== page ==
don. In 1853 he became lecturer on anatomy and physiology at the Grosvenor Place School of Medicine, and from that year till 1871 was joint editor of the 'Quarterly Journal of Microscopical Science' (until 1868 with George Busk, and from 1869 to 1871 with his son, E. Ray Lankester). He was led to take an active part in the microscopic examination of drinking-waters during the cholera epidemic of 1854, and, in conjunction with Dr. Snow, demonstrated the connection of the celebrated 'Broad Street pump' with that epidemic. In 1855 he edited for the prince consort, at the suggestion of Sir James Clark [q. v.], an important work by William Macgillivray [q. v.] on the 'Natural History of the Dee Side and Braemar;' it was issued for private circulation. In 1856 he published a little book on the 'Aquarium, Fresh Water and Marine.' Alfred Lloyd, the originator of all the great aquaria, publicly attributed his first interest in the subject to a lecture by Lankester. In 1857 he produced a translation of Küchenmeister's important work on 'Animal and Vegetable Parasites of the Human Body' (Sydenham Soc.), and in 1859 was elected president of the Microscopical Society of London. In 1862 he was appointed examiner in botany to the science and art department. He also did much anonymous literary work. He edited the natural history section of both the 'Penny' and the 'English Cyclopædia,' and many editions of the 'Vestiges of the Natural History of Creation.'
Lankester at the same time engaged in a very ardent attempt to spread a knowledge of physiology and the causes of disease among laymen, and in important sanitary investigations. In 1845 he had published a work on 'Natural History of Plants yielding Food,' and in 1851 and 1862 he was a juror in the department of economics of the International Exhibition held in London. In 1858 he succeeded Dr. (now Sir Lyon) Playfair as superintendent of the food collection at South Kensington Museum. He devised methods of rendering the analysis of various kinds of food appreciable by the uninstructed visitor, and gave courses of lectures upon food (printed in 1860), and upon the uses of animals to man in relation to the industry of man (printed in 1861). On his appointment as coroner in 1862, Sir Henry Cole (1808–1882) [q. v.], secretary of the science and art department, terminated his appointment, and, on the opening of the Bethnal Green Museum in 1872, removed the food collection thither.
His services in regard to the cholera of 1854 led in 1856 to his appointment as the first medical officer of health for the parish of St. James, Westminster, a position which he held until his death. In 1859 he wrote, in conjunction with Dr. William Letheby, the article 'Sanitary Science' in the eighth edition of the 'Encyclopædia Britannica,' and not only published his official reports to the vestry of St. James, but initiated a system of leaflets for distribution among the households of the parish, which has since been taken up and carried on by the National Health Society. In 1862, on the death of Thomas Wakley, Lankester was selected by the medical profession as the medical candidate for the post of coroner for Central Middlesex. He was opposed by Mr. (now Sir Charles) Lewis, a solicitor. Lankester was elected after a hard and expensive fight by a majority of forty-seven in a total poll of 10,894, but incurred a debt which weighed him down till his death. He now threw himself entirely into work connected with the public health, and except occasional lectures in ladies' schools and the summer courses at the gardens of the Royal Botanical Society, he abandoned his connection with botany and natural history. He advocated the teaching of physiology in schools, and produced a school manual of 'Health, or Practical Physiology' (1868). For twelve years he was known to the public by the newspaper reports of his inquests. He was condemned by the county financiers, but was approved by the public, for insisting upon proper medical evidence as to the cause of death. He drew attention to the frequency of infanticide, to baby-farming, and the neglect of workhouse infirmaries. His conclusions (sometimes misrepresented by the press) are to be found in his (voluntarily produced) 'Annual Reports,' published from 1866 onwards by the Social Science Association in the 'Journal of Social Science,' which Lankester founded in 1865, and edited until his death.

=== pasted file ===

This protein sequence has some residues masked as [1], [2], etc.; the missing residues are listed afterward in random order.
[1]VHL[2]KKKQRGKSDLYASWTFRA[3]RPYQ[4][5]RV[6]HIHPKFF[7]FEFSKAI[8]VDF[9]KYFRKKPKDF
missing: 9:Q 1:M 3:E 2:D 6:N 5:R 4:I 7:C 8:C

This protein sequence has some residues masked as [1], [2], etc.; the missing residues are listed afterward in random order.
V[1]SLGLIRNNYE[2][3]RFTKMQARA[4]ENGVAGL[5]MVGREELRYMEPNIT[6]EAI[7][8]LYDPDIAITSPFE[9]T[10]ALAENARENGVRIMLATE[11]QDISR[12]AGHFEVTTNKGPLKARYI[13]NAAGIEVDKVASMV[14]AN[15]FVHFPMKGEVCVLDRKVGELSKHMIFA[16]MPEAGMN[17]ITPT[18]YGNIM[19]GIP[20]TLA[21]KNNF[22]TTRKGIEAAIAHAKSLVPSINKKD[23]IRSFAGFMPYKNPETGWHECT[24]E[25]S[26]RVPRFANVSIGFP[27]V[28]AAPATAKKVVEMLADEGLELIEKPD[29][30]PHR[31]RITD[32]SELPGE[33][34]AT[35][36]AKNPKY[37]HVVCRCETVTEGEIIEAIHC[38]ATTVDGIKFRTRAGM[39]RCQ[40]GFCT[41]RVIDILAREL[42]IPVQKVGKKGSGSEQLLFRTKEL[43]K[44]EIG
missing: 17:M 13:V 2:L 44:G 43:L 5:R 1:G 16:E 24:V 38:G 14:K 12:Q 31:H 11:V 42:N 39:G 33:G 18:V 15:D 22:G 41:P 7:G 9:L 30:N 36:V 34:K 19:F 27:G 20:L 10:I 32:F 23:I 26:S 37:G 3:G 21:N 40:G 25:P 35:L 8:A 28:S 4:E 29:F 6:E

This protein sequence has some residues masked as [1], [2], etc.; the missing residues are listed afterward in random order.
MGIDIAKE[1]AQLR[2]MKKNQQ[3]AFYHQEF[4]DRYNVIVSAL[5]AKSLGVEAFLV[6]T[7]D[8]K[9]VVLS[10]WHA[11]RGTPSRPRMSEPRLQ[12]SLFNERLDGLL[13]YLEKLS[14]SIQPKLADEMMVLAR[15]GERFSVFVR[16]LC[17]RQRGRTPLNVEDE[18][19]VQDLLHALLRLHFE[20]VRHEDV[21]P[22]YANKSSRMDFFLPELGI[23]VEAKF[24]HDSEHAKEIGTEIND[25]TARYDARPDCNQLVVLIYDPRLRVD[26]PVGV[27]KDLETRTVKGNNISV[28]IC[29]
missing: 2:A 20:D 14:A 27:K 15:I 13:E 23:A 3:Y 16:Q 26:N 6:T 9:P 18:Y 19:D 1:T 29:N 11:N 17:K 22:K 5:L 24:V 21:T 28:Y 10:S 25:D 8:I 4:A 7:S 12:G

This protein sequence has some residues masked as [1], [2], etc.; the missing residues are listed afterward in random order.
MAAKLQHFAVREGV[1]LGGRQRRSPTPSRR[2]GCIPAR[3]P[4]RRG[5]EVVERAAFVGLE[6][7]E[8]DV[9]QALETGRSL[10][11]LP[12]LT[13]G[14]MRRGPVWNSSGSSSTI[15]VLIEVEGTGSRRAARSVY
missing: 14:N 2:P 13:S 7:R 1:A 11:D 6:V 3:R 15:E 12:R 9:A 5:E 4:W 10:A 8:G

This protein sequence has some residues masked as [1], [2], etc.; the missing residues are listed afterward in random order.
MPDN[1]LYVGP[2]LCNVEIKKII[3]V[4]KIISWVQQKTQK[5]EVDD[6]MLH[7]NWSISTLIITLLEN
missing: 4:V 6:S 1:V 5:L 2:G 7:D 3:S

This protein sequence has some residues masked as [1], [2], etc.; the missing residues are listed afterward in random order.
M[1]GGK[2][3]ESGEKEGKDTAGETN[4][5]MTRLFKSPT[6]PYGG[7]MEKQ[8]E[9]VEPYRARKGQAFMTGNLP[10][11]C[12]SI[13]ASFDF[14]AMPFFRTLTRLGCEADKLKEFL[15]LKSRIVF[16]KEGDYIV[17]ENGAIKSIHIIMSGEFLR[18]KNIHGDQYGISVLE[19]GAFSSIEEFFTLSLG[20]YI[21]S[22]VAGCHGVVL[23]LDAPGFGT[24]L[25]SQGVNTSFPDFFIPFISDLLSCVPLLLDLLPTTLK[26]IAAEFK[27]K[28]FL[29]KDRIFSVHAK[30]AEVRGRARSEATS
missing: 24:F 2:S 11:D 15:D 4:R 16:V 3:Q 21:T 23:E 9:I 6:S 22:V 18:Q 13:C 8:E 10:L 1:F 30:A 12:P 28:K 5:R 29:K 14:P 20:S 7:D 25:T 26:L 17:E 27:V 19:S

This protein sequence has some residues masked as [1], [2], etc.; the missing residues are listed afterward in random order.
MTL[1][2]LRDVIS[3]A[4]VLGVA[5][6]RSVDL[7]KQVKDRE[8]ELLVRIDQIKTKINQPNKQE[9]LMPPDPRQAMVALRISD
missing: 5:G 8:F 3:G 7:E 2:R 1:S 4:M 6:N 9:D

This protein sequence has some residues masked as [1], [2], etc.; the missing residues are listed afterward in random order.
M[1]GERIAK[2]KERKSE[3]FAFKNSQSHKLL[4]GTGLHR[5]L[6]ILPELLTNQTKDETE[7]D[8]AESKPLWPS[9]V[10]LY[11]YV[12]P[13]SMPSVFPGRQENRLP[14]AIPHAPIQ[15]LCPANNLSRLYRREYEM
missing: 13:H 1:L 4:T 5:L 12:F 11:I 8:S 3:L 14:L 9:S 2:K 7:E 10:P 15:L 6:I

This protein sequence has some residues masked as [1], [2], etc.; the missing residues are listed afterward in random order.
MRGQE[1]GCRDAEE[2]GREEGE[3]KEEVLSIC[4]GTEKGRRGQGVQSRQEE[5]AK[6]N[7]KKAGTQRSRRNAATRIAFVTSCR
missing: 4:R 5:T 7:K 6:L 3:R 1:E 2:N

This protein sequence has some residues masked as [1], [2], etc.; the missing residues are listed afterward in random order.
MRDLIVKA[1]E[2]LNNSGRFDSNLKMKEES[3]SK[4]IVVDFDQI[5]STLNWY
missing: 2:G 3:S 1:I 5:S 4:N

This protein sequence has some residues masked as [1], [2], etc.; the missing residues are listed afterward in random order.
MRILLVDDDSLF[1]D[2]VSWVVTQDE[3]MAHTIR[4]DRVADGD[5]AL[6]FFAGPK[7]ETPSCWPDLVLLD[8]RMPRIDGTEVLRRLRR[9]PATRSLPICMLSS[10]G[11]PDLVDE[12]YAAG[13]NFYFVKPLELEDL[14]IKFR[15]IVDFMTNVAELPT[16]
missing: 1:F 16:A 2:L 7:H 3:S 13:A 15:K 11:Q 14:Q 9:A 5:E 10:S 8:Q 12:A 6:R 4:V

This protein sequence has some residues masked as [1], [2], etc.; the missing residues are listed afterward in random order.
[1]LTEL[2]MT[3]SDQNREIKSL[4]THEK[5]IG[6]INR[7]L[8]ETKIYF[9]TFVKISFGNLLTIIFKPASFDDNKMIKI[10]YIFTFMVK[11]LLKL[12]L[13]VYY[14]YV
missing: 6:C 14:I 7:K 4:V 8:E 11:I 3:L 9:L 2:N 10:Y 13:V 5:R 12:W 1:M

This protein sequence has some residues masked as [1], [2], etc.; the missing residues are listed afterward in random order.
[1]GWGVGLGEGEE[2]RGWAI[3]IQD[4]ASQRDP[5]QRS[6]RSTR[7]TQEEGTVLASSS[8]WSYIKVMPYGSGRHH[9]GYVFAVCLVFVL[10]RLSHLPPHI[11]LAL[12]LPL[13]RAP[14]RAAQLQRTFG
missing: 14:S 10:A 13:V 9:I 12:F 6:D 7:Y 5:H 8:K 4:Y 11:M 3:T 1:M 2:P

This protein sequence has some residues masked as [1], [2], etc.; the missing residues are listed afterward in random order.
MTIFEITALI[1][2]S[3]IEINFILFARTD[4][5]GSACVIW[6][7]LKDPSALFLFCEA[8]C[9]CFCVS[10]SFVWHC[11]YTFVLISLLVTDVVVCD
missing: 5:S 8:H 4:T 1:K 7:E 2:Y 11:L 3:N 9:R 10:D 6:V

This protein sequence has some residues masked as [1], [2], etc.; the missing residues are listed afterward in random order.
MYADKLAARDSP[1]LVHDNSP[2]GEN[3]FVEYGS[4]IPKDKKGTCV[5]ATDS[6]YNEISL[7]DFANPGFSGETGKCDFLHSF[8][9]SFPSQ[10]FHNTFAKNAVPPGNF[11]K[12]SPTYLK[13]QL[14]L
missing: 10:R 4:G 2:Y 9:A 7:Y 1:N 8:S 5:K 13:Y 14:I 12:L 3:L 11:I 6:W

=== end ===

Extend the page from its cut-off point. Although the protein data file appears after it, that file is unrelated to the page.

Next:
Lankester died, 30 Oct. 1874, at the age of sixty, from diabetes, after a brief illness. He married, in 1845, Phebe, eldest daughter of Samuel Pope of Highbury (formerly a mill-owner in Manchester). His wife (the authoress of books on British wild flowers, inspired by his teaching) and eight children survived him. His eldest son, Edwin Ray Lankester, born in 1847, is Linacre professor of anatomy at Oxford.
Lankester was above the middle height and portly; his complexion was high-coloured, eyes and hair dark brown. He had a singularly agreeable voice and manner, corresponding to a natural kindness of heart, which rendered it impossible for him to be harsh or unjust. He was a genial public speaker and an admirable lecturer. His chief mental